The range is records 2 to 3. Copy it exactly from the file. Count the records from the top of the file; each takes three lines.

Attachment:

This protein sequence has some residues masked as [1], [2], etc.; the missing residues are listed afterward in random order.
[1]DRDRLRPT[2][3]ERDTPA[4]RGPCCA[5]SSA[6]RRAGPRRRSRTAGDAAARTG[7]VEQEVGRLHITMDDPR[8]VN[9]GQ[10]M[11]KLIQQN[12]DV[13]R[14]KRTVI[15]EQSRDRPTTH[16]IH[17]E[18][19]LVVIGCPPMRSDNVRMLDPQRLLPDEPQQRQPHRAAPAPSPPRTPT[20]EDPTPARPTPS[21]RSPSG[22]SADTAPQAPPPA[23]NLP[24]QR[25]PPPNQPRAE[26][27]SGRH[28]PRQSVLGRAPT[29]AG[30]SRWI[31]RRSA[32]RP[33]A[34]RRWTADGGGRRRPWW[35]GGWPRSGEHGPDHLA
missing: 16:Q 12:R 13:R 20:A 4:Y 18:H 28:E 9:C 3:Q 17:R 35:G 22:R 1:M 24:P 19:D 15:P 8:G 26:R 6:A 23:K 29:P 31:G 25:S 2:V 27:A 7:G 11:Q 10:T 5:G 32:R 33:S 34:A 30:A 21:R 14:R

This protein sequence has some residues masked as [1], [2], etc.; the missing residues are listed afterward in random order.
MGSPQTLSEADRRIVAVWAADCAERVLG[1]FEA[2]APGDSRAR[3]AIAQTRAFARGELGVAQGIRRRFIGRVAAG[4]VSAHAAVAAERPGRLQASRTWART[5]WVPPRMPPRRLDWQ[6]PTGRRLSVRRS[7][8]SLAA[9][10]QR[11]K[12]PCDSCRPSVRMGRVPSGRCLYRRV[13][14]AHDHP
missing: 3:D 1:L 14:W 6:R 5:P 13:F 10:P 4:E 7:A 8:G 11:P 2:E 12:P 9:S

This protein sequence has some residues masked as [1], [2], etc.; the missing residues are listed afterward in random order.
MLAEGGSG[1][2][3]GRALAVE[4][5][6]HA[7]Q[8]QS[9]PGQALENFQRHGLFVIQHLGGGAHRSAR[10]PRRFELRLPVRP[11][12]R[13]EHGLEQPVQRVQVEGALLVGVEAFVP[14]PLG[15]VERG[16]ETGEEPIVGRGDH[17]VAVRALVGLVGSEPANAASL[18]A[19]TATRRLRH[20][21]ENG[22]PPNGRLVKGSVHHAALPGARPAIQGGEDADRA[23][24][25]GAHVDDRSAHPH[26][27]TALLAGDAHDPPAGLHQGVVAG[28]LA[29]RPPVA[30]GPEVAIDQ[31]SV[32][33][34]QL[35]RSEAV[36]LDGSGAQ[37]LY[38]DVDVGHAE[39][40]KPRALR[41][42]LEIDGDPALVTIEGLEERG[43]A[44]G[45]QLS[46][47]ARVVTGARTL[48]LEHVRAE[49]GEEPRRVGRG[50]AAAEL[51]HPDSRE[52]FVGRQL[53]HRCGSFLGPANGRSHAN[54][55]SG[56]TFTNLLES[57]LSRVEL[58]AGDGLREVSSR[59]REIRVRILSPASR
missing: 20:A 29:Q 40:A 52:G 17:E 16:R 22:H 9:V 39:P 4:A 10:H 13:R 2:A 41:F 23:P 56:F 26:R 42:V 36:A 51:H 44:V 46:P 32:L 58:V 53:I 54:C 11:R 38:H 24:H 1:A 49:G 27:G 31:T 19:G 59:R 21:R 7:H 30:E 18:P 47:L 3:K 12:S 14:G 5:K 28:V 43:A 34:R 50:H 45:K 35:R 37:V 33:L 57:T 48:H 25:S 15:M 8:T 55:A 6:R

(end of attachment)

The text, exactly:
This protein sequence has some residues masked as [1], [2], etc.; the missing residues are listed afterward in random order.
MGSPQTLSEADRRIVAVWAADCAERVLG[1]FEA[2]APGDSRAR[3]AIAQTRAFARGELGVAQGIRRRFIGRVAAG[4]VSAHAAVAAERPGRLQASRTWART[5]WVPPRMPPRRLDWQ[6]PTGRRLSVRRS[7][8]SLAA[9][10]QR[11]K[12]PCDSCRPSVRMGRVPSGRCLYRRV[13][14]AHDHP
missing: 3:D 1:L 14:W 6:R 5:P 13:F 10:P 4:E 7:A 8:G 11:P 2:E 12:P 9:S

This protein sequence has some residues masked as [1], [2], etc.; the missing residues are listed afterward in random order.
MLAEGGSG[1][2][3]GRALAVE[4][5][6]HA[7]Q[8]QS[9]PGQALENFQRHGLFVIQHLGGGAHRSAR[10]PRRFELRLPVRP[11][12]R[13]EHGLEQPVQRVQVEGALLVGVEAFVP[14]PLG[15]VERG[16]ETGEEPIVGRGDH[17]VAVRALVGLVGSEPANAASL[18]A[19]TATRRLRH[20][21]ENG[22]PPNGRLVKGSVHHAALPGARPAIQGGEDADRA[23][24][25]GAHVDDRSAHPH[26][27]TALLAGDAHDPPAGLHQGVVAG[28]LA[29]RPPVA[30]GPEVAIDQ[31]SV[32][33][34]QL[35]RSEAV[36]LDGSGAQ[37]LY[38]DVDVGHAE[39][40]KPRALR[41][42]LEIDGDPALVTIEGLEERG[43]A[44]G[45]QLS[46][47]ARVVTGARTL[48]LEHVRAE[49]GEEPRRVGRG[50]AAAEL[51]HPDSRE[52]FVGRQL[53]HRCGSFLGPANGRSHAN[54][55]SG[56]TFTNLLES[57]LSRVEL[58]AGDGLREVSSR[59]REIRVRILSPASR
missing: 20:A 29:Q 40:A 52:G 17:E 16:R 22:H 9:V 39:P 4:A 10:H 13:R 2:A 41:F 23:P 56:F 26:R 42:V 36:A 51:H 44:V 46:P 32:L 58:V 53:I 54:C 11:R 38:H 24:H 1:A 49:G 27:G 31:T 19:G 59:R 21:R 7:H 30:E 18:P 47:L 3:K 12:S 14:G 5:K 28:V 43:A 34:R 50:H 45:K 35:R 37:V 33:L 57:T 48:H 25:S 15:M 8:T 55:A 6:R